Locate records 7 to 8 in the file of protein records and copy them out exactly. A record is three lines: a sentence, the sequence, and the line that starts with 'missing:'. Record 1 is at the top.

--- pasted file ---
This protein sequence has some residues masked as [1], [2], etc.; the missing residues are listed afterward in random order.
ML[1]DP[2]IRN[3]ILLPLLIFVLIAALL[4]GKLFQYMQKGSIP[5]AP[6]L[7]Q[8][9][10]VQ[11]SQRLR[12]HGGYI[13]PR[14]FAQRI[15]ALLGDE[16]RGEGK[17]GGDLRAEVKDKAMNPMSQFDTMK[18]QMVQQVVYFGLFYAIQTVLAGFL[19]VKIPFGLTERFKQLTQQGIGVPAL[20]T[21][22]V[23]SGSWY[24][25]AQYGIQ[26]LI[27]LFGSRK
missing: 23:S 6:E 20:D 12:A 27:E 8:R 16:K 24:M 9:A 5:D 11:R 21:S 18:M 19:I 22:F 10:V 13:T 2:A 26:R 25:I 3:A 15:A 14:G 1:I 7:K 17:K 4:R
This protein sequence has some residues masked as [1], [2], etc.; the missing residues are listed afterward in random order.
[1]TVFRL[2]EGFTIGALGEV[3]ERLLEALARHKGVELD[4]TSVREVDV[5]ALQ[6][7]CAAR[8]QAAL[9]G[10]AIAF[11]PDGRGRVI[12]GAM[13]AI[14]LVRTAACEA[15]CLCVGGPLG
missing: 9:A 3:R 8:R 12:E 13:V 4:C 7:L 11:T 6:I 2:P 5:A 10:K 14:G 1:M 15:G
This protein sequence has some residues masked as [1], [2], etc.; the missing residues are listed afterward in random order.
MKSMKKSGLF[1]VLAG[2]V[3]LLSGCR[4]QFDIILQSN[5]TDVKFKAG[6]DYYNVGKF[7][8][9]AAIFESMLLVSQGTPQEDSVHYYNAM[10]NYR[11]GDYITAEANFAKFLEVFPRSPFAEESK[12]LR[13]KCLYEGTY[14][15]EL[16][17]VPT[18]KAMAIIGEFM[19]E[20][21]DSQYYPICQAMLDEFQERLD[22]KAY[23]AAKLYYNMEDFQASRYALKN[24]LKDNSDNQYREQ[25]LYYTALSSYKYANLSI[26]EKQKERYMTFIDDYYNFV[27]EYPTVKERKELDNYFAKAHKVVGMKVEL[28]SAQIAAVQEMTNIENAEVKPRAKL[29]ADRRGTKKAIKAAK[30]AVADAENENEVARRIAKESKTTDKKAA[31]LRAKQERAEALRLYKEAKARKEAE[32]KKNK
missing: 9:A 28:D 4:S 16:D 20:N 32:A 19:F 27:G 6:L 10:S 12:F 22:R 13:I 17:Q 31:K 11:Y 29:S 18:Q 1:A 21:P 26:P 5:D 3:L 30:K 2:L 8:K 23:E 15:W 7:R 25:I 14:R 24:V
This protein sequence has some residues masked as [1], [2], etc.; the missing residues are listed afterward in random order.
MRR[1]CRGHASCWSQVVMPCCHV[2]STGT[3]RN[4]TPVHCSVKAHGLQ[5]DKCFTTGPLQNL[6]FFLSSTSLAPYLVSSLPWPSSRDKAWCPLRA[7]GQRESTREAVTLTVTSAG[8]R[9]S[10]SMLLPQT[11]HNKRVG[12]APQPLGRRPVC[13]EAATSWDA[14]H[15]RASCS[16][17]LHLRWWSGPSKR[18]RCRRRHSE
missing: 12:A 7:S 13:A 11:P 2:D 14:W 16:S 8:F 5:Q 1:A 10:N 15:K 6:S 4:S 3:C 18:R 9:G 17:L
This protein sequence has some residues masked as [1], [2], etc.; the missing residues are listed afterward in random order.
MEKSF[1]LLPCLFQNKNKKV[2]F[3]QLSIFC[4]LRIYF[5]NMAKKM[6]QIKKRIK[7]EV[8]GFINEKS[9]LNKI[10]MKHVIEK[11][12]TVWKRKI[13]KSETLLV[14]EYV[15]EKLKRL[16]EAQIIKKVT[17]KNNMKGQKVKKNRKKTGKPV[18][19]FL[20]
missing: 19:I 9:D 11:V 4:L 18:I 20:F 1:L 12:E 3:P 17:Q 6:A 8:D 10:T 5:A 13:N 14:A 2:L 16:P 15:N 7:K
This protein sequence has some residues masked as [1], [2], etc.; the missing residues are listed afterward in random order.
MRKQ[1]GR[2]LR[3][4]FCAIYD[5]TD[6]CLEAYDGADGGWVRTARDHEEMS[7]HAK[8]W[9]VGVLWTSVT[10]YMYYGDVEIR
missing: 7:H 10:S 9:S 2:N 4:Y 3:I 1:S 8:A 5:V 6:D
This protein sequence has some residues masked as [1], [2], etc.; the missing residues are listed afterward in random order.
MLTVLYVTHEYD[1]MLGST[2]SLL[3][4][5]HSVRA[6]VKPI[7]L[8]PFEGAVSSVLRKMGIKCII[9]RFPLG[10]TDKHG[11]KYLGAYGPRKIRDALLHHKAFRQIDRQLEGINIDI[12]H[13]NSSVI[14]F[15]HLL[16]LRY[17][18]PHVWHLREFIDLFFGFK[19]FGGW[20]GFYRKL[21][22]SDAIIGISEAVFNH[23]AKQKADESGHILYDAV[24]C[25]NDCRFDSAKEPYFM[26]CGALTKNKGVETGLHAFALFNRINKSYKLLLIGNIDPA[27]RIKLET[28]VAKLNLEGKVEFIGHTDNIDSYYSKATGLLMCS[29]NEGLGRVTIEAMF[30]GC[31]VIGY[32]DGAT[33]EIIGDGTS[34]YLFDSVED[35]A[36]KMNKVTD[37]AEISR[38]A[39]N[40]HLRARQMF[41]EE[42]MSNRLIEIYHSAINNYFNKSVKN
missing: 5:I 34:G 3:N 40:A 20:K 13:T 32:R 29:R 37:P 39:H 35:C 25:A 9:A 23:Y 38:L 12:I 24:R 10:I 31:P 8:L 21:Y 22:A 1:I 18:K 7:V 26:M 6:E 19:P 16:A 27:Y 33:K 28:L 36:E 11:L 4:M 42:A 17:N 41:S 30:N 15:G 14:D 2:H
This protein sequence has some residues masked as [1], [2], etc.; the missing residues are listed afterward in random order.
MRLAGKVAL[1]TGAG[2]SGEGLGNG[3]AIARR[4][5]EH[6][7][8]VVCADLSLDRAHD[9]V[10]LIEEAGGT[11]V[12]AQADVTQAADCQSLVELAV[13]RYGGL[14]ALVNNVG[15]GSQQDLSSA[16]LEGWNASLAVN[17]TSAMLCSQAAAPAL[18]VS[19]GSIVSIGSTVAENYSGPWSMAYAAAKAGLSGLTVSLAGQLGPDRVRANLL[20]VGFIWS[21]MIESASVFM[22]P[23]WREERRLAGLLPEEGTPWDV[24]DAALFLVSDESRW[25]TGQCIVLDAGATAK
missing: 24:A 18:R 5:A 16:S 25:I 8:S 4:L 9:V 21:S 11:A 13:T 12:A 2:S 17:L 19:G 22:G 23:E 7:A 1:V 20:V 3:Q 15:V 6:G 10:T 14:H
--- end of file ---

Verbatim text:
This protein sequence has some residues masked as [1], [2], etc.; the missing residues are listed afterward in random order.
MLTVLYVTHEYD[1]MLGST[2]SLL[3][4][5]HSVRA[6]VKPI[7]L[8]PFEGAVSSVLRKMGIKCII[9]RFPLG[10]TDKHG[11]KYLGAYGPRKIRDALLHHKAFRQIDRQLEGINIDI[12]H[13]NSSVI[14]F[15]HLL[16]LRY[17][18]PHVWHLREFIDLFFGFK[19]FGGW[20]GFYRKL[21][22]SDAIIGISEAVFNH[23]AKQKADESGHILYDAV[24]C[25]NDCRFDSAKEPYFM[26]CGALTKNKGVETGLHAFALFNRINKSYKLLLIGNIDPA[27]RIKLET[28]VAKLNLEGKVEFIGHTDNIDSYYSKATGLLMCS[29]NEGLGRVTIEAMF[30]GC[31]VIGY[32]DGAT[33]EIIGDGTS[34]YLFDSVED[35]A[36]KMNKVTD[37]AEISR[38]A[39]N[40]HLRARQMF[41]EE[42]MSNRLIEIYHSAINNYFNKSVKN
missing: 5:I 34:G 3:N 40:A 20:K 13:T 32:R 29:R 37:P 39:H 35:C 25:A 9:A 23:Y 38:L 12:I 24:R 10:I 31:P 8:L 21:Y 22:A 1:I 18:K 7:V 26:M 6:E 19:P 16:A 27:Y 33:K 28:L 36:E 11:L 4:M 42:A 17:N 41:S 30:N 15:G 14:D 2:H
This protein sequence has some residues masked as [1], [2], etc.; the missing residues are listed afterward in random order.
MRLAGKVAL[1]TGAG[2]SGEGLGNG[3]AIARR[4][5]EH[6][7][8]VVCADLSLDRAHD[9]V[10]LIEEAGGT[11]V[12]AQADVTQAADCQSLVELAV[13]RYGGL[14]ALVNNVG[15]GSQQDLSSA[16]LEGWNASLAVN[17]TSAMLCSQAAAPAL[18]VS[19]GSIVSIGSTVAENYSGPWSMAYAAAKAGLSGLTVSLAGQLGPDRVRANLL[20]VGFIWS[21]MIESASVFM[22]P[23]WREERRLAGLLPEEGTPWDV[24]DAALFLVSDESRW[25]TGQCIVLDAGATAK
missing: 24:A 18:R 5:A 16:S 25:I 8:S 4:L 9:V 21:S 11:A 13:T 12:A 2:S 17:L 19:G 22:G 23:E 7:A 1:V 20:V 3:Q 15:V 6:G 10:T 14:H